Temporary stroke service change in response to winter pressures, COVID-19 and staffing levels
The NHS in Gloucestershire has agreed to move the Hyper Acute Stroke Unit (HASU) part of the acute hospital stroke service temporarily to Cheltenham General Hospital.
The change is part of One Gloucestershire’s response to increasing winter pressures (emergency attendances and hospital stays), COVID-19 and Stroke Consultant and Stroke Specialist Nurse workforce challenges.
Taken together, these factors have the potential to affect the Trust’s ability to provide a consistently high-quality stroke service.
The change is being implemented this week (1 February 2022) as an emergency, temporary service change in line with the agreed Memorandum of Understanding with the county’s health overview and scrutiny committee (HOSC).
This is in addition to the existing emergency, temporary service change that resulted in the Acute Stroke Unit (ASU) moving to Cheltenham General Hospital (CGH) as part of the local NHS’ response to the first wave of COVID-19.
The HASU, which provides highly specialist care to patients after suffering a suspected stroke or Transient Ischaemic Attack (TIA - mini-stroke), is currently located on a shared ward with Cardiology on the Gloucestershire Royal Hospital (GRH) site.
The majority of stroke patients are admitted directly to HASU for up to 3 days. After this time, many patients who require ongoing inpatient hospital care are transferred to the ASU, which is currently on Woodmancote ward at the CGH site.
TIA and outpatient clinics will also be centralised at CGH under the temporary changes.
Consultant Stroke Physician at Gloucestershire Hospitals NHS Foundation Trust, Dr Kate Hellier said:
“This temporary change, which will consolidate acute stroke services and specialist staff on the Cheltenham site, is the right course of action to take at this time. By making the move now, the service will be well placed to maintain the highest standards of care with patients benefitting from timely assessment and decision making from senior stroke specialists, scans and other treatments when they arrive at the hospital.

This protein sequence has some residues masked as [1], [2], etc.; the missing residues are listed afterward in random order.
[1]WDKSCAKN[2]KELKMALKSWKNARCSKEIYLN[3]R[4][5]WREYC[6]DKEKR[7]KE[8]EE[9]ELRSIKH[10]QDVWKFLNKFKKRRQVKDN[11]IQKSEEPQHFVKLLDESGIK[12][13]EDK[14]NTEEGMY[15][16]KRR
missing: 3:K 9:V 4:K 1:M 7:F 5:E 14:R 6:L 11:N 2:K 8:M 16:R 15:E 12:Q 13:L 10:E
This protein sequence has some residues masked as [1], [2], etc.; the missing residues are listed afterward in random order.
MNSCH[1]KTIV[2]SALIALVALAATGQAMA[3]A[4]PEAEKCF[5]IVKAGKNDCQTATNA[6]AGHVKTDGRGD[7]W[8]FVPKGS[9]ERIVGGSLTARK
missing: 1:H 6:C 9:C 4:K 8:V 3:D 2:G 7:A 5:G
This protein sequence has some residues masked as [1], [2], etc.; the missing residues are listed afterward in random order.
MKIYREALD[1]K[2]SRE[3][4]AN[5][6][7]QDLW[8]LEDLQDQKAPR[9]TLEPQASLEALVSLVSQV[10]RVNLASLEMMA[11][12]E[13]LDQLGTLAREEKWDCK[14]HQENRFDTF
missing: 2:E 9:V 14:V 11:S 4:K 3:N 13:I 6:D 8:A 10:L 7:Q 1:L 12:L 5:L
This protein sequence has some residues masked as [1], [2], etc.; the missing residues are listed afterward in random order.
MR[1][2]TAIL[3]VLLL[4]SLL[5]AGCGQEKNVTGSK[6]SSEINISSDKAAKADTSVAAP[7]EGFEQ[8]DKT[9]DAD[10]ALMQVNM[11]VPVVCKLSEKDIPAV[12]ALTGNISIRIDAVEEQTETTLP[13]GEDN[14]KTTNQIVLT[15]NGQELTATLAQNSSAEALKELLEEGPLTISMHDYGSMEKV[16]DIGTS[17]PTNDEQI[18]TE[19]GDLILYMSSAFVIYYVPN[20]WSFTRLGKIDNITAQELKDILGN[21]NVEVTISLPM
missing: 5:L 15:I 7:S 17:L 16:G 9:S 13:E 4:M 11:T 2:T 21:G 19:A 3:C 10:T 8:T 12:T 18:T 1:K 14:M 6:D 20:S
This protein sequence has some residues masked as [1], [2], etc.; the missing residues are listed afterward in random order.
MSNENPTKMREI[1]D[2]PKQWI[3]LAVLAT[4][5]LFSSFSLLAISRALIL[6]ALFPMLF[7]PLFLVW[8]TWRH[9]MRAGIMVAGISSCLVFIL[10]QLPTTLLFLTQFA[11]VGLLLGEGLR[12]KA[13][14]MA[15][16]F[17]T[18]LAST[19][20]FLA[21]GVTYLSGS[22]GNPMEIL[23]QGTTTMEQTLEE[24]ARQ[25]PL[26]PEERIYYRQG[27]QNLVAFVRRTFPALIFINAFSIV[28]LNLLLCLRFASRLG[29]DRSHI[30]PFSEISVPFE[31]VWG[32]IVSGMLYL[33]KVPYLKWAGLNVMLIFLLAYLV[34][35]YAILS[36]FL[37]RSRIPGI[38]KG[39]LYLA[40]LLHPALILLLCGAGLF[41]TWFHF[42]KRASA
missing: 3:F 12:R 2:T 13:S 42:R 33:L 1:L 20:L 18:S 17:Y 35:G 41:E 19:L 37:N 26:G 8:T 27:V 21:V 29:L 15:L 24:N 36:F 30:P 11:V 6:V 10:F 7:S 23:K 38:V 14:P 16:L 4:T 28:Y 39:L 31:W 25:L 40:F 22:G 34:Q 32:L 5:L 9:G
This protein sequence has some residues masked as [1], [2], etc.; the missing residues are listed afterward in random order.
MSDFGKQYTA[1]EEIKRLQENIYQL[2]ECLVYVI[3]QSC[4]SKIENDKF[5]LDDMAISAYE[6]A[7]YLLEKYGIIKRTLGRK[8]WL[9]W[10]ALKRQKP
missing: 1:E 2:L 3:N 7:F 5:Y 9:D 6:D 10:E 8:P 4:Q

Given current pressures, having all our doctors, nurses and therapists supporting all aspects of the acute stroke care journey on the same site should minimise delays and improve patient experience and outcomes. It should also result in faster and improved training arrangements.”
Other benefits include reduced pressure in Gloucestershire Royal Emergency Department (and on the Cardiology ward), with direct admission to Cheltenham General Hospital for suspected stroke patients.
We fully support this change which is a sensible and pragmatic move at this challenging time for the service. As with all the temporary changes implemented over the last two years, service resilience, quality of care and health outcomes have been the guiding principles and it is right to take decisive action now.Clinical Chair of NHS Gloucestershire Clinical Commissioning Group (CCG), Dr. Andy Seymour